Leadership

Disruptors Poised to Impact Global Sourcing and Logistics

Estimating which logistics and global sourcing trends will create a difference to businesses in any given year has become notoriously difficult, given the speed at which technology, in particular, can suddenly disrupt the way things are done.

At the same time, technological developments like automated transportation, Internet of Things, and similar futuristic innovations, have been offering the promise of disruption for last few years without really delivering, though there is little doubt that they will, maybe in 2018, or maybe later.

The most significant global supply chain and logistics trends to watch are outlined below:

1. Brexit looming large

While 2018 posed much unpredictability and both the Europe Union and Great Britain traded barbs in public and behind closed doors, 2019 will undoubtedly be the year decisions are made, which will impact global trading for years to come. Taking into consideration Britain’s place in EU and its home as a hub for exporting, importing and manufacturing, the procurement and trading world will watch the complete year closely to see not only what Britain says but how the EU reacts, too.

Britain might have allowed negotiating trade agreements and with other EU countries, though no agreements were implemented during that time. Also, since Great Britain can negotiate with every country individually, it stands to reason which the unified front is shown by EU member nations thus far may start to fray at the edges, because few countries stand to gain more from different trade agreements with the British.

It isn’t only member nations, which have so much to gain or lose with the pending Brexit. England, particularly London, serves as an economic and strategic hub for Great Britain. With the impending Brexit, the number of organizations who currently call England home may pack up and find another home somewhere else in Europe to benefit from the single market it offers. Furthermore, approximately 63% of Europe companies plan to move at least some of their supply chain out of Great Britain with Brexit, as per CIPS.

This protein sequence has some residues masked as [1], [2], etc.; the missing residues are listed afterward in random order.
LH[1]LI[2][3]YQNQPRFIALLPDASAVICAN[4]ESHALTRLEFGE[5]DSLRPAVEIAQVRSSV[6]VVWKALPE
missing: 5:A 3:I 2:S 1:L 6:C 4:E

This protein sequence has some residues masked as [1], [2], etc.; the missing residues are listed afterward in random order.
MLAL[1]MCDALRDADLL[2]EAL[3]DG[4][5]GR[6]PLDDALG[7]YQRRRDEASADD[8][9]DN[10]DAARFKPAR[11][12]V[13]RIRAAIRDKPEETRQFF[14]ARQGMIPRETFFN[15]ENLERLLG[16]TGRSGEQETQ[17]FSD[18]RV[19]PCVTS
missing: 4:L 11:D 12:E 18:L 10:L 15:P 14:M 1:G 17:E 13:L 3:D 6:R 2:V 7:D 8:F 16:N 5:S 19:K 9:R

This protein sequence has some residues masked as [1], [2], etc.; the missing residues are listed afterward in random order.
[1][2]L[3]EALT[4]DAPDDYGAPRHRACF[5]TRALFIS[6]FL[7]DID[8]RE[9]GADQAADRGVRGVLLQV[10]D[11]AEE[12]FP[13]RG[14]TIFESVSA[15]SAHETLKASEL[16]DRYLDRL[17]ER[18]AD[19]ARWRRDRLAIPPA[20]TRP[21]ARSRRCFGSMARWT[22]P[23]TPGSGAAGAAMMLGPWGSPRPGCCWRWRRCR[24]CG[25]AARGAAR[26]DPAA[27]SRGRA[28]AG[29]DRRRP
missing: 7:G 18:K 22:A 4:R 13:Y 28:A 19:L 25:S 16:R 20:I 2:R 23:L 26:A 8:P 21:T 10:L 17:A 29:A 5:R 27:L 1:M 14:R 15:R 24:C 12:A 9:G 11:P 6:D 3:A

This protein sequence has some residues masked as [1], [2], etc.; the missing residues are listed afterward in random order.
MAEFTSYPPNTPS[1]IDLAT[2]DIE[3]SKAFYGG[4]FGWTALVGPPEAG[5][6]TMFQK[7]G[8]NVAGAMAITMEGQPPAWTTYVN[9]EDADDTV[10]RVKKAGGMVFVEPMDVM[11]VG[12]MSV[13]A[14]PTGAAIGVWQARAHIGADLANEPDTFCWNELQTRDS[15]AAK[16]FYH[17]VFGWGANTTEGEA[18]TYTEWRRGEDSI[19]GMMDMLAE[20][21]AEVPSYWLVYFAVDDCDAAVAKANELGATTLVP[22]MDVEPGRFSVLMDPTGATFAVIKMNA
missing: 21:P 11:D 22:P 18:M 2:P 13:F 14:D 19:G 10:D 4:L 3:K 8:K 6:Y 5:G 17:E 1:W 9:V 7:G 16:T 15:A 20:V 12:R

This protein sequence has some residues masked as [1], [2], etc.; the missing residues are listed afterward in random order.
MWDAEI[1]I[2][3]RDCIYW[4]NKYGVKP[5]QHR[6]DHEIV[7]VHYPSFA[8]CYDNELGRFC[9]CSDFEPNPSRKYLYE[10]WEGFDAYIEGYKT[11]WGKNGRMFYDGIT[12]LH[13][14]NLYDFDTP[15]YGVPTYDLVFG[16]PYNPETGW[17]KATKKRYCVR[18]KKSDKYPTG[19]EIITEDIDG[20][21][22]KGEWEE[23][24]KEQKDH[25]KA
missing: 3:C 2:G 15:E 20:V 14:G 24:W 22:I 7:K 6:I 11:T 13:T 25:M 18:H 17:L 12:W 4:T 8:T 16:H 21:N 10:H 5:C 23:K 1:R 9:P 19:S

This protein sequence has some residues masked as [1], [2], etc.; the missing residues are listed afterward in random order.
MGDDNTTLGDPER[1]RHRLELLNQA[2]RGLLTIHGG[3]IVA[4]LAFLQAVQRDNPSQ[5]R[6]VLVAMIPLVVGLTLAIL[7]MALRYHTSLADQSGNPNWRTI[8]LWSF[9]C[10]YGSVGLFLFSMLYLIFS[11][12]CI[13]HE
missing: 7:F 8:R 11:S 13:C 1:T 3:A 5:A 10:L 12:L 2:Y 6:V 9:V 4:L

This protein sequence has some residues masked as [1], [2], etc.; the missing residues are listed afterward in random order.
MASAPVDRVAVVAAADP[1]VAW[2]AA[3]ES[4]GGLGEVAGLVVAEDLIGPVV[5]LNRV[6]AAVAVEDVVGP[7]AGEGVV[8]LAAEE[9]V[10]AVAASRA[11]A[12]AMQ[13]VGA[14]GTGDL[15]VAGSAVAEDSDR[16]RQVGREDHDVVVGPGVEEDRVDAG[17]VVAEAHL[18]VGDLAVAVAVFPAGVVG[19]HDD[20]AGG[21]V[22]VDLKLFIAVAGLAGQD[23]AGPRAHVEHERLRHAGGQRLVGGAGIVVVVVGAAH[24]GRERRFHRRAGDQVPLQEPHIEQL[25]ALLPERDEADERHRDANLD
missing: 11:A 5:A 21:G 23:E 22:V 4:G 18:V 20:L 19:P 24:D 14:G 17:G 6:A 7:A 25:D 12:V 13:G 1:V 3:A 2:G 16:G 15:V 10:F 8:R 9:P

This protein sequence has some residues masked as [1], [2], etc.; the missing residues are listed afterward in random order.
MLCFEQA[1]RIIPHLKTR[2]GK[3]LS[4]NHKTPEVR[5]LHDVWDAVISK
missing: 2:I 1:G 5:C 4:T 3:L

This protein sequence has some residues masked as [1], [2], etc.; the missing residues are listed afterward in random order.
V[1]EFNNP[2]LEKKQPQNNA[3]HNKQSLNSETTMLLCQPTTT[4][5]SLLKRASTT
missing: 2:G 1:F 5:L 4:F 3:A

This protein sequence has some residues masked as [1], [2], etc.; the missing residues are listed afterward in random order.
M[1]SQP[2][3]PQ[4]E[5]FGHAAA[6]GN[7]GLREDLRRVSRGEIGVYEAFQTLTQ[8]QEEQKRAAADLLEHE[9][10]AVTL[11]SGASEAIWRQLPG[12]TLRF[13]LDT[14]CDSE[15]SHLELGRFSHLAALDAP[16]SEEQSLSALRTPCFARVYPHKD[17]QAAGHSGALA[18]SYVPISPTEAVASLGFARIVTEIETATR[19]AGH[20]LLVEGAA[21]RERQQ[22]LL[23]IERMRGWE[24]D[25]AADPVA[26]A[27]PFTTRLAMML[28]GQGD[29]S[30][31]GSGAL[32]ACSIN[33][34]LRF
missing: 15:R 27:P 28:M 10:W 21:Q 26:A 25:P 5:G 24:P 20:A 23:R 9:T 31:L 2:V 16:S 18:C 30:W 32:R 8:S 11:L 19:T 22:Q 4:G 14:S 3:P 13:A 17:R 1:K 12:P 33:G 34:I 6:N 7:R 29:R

2. U.S. trade policy will leave a void to be filled with China

China’s influence in the worldwide supply chain will continue to expand and rise in 2019. The amalgamation of the sheer magnitude of China’s manufacturing infrastructure, combined with its ambitious “One Belt, One Road” initiative, will continue to catapult China’s dominance in the international procurement and supply chain realm.

Additionally, to its present infrastructure plans that aim to connect China’s resources with Western and Eastern Europe, the country is making big moves to fill the vacuum that appears to be forming with the United States more protectionist policies under President Donald Trump.

3. Making goods move continuously is more stringent than it looks – and pricier

The business world is transforming from one where service supports the products, to a new paradigm in which service is the product. It is a trend which will continue to strengthen and impact supply chain organizations, both concerning the way they serve and they are being served. Business and consumers alike will increasingly expect to purchase products bundled with services. Similarly, global sourcing companies will obtain access to more services, which help them meet the challenges of the new paradigm.

Trends come and go. Some stick around longer than others, some fade into obscurity, and others crystallize into breakthroughs which disrupt entire industries. I believe the trends outlined in this article are most certainly going to be disruptors.

 

Stipan Omrcen is a global procurement specialist and CEO of Hexagon Global Solutions.

 

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